Synthesis of vanadium-pentoxide-supported graphitic carbon nitride heterostructure and studied their hydrogen evolution activity under solar light
- 100 Downloads
Noble-metal-free co-catalyst supported with a highly active and stable photocatalyst is of considerable importance to realize low cost and scaled up photocatalytic hydrogen evolution. An inorganic–organic two-dimensional (2D)/one-dimensional (1D) graphitic carbon nitride (g-C3N4) nanosheet anchored with a vanadium pentoxide (V2O5) nanoparticle heterojunction photocatalyst (GCN/V2O5-3) with excellent solar-light-driven photocatalytic performance was prepared using a facile thermal decomposition method and used for photocatalytic hydrogen (H2) evolution from concentrated lactic acid aqueous solution. The optimized GCN/V2O5-3 catalyst attained a high initial H2 evolution rate of 2891.53 µmol g−1, which is 2.44 times greater than that of pristine g-C3N4 under simulated solar light irradiation. In addition, the GCN/V2O5-3 catalyst is relatively stable for 5 h H2 evolution reactions, indicating the robustness of the V2O5 co-catalyst. The improved photocatalytic activity of the g-C3N4/V2O5 composites can be ascribed to their large specific surface area. Photoelectrochemical analysis results clearly show that V2O5 co-catalyst captures photoinduced holes from the valance band of the excited g-C3N4 by a Z-scheme mechanism and thus improving the charge separation performance and endorse the H+ reduction to H2. Lastly, the mechanism of photocatalytic H2 evolution of the g-C3N4/V2O5 composite is discussed. Importantly, because of its high stability, easy processing, and low cost, the V2O5 co-catalyst has abundant potential in designing high-performance-semiconductor/organic photocatalysts for large-scale H2 production utilizing renewable energy sources.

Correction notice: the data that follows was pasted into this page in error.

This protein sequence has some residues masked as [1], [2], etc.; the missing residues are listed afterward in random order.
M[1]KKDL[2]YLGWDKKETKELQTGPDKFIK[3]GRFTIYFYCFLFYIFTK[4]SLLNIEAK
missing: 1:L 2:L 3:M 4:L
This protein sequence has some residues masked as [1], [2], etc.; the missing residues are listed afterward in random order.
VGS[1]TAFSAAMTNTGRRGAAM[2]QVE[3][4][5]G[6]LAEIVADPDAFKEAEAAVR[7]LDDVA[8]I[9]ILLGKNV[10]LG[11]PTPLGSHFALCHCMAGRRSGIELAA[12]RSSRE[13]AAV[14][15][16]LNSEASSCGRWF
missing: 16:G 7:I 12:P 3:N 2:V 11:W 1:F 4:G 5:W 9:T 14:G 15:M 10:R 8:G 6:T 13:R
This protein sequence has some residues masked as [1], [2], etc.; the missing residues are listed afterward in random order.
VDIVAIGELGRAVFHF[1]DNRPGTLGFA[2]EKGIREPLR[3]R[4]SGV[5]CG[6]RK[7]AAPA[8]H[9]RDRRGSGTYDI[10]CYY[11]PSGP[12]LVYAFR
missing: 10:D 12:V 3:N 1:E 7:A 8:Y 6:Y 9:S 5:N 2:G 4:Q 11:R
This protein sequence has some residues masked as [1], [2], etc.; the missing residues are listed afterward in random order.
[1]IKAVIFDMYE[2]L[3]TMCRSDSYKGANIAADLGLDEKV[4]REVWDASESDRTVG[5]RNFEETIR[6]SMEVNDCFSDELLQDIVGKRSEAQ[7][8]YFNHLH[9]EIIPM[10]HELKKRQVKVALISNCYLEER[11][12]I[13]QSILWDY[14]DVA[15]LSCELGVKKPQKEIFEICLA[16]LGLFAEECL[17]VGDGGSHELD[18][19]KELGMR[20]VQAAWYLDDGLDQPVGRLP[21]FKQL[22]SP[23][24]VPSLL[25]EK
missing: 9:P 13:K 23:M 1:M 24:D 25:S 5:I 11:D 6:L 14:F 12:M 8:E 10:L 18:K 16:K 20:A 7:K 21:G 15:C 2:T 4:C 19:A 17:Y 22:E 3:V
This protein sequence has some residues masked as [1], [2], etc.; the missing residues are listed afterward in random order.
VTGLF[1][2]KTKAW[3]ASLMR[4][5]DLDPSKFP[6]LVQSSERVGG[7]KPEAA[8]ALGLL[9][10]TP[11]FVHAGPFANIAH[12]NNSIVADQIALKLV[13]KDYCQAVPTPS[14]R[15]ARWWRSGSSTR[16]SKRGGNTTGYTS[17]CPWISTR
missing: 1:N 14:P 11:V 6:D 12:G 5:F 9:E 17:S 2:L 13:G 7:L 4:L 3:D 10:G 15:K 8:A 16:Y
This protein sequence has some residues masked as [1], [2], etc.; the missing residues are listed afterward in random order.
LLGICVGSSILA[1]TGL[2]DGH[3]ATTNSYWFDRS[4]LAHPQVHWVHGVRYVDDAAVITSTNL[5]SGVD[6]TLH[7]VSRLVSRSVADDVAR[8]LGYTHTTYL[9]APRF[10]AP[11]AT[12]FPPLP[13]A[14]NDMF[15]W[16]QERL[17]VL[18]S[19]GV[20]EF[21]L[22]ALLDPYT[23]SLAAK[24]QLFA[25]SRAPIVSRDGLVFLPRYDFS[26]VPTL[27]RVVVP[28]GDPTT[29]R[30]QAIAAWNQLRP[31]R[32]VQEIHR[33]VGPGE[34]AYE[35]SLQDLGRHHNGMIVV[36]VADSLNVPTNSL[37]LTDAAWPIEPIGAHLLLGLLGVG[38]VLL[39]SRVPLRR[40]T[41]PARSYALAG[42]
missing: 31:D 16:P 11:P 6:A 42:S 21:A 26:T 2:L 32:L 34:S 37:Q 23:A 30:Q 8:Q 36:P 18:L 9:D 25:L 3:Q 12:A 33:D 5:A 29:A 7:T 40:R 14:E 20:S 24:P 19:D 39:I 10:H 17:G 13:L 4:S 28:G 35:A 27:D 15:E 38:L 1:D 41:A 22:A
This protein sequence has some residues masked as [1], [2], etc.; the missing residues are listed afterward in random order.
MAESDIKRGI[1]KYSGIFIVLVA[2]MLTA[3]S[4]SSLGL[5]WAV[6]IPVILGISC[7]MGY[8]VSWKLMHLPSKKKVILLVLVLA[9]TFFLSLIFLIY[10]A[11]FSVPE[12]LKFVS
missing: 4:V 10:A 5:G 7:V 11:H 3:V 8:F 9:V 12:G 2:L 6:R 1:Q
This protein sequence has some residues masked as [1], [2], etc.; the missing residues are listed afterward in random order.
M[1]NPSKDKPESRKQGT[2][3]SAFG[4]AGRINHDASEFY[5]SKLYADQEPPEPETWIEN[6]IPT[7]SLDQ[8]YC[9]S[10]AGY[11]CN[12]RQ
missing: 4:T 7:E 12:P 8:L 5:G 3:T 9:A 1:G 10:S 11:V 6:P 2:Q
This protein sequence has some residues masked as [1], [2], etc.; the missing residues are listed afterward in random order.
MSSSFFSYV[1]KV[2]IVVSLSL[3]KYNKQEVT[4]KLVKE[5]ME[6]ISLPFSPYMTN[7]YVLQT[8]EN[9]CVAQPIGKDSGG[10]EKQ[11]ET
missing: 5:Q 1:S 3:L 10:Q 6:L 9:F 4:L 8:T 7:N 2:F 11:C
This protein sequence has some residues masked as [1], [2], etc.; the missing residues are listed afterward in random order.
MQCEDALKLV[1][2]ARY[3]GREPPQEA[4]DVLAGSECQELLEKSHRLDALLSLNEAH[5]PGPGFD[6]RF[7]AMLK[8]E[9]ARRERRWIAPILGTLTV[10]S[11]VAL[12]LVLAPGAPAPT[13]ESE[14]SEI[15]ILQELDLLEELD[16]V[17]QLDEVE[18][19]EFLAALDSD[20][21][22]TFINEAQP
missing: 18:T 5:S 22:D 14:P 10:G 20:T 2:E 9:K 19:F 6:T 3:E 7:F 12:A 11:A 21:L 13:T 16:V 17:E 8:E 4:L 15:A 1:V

This research was supported by the National Research Foundation of Korea (NRF) and funded by the Ministry of Science, ICT, and Future Planning (Grant Number 2017R1A2B1004860). This work was also supported by a National Research Foundation of Korea (NRF) grant funded by the Korea government (No. NRF02017R1A4A1015581).